Assessing the roles of efficient market versus regulatory capture in China’s power market reform
China began implementing market-based economic dispatch through power sector reform in 2015, but the reform has encountered some political and economic challenges. Here we identify the reform’s efficiency changes and explore the influences of market-driven and politically driven mechanisms behind them. We do this through a cost-minimizing dispatch model integrating high-frequency data in southern China. We find that the dispatch transition improves the overall efficiency, but regulatory capture in provincial markets limits its full potential. The preference for local enterprises over central state-owned enterprises (SOEs) by local governments, in the form of allocated generation quotas, demonstrates the political challenge for market reform. The allocated generation quota protects small coal-fired and natural gas generators owned by local SOEs, lessening their motivation to improve generation efficiency, even after the reform. As a result, nearly half of the potential carbon dioxide emissions reduction and social welfare gains through market reform is not realized.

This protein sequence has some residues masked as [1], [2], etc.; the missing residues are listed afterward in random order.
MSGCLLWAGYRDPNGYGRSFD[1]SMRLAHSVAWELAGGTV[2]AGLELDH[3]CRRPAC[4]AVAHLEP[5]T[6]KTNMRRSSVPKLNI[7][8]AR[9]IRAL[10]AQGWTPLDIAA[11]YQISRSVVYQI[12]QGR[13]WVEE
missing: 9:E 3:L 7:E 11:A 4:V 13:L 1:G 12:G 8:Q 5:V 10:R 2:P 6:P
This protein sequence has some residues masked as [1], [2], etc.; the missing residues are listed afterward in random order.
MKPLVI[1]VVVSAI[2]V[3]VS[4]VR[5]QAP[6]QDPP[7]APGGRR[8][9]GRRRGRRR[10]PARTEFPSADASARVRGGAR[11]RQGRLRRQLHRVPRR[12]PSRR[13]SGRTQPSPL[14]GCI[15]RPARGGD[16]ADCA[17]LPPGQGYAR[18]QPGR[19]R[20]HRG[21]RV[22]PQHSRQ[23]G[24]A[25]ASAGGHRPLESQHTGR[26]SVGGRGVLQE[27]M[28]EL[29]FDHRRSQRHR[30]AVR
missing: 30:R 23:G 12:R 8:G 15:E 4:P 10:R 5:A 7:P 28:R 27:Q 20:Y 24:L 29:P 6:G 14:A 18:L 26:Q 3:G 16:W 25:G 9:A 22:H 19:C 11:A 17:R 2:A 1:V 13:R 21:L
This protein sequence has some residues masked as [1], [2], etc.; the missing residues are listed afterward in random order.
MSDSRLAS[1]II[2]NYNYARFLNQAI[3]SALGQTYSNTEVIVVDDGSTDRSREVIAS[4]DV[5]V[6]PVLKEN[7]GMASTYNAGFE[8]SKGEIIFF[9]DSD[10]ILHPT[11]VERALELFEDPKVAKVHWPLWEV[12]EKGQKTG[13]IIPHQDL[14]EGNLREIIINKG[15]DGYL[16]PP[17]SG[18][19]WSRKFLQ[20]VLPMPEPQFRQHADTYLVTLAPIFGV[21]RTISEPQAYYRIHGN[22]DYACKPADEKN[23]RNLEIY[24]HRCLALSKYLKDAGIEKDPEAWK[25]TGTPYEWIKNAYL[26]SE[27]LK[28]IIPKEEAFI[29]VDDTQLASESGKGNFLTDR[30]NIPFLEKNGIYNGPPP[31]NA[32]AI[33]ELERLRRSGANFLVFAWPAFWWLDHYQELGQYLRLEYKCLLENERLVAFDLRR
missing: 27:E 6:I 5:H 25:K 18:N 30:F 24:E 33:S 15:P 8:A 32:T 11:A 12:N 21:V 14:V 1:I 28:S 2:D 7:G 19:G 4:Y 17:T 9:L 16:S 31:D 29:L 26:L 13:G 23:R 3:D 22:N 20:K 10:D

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An open-access version of this article published in Nature Energy can be downloaded here.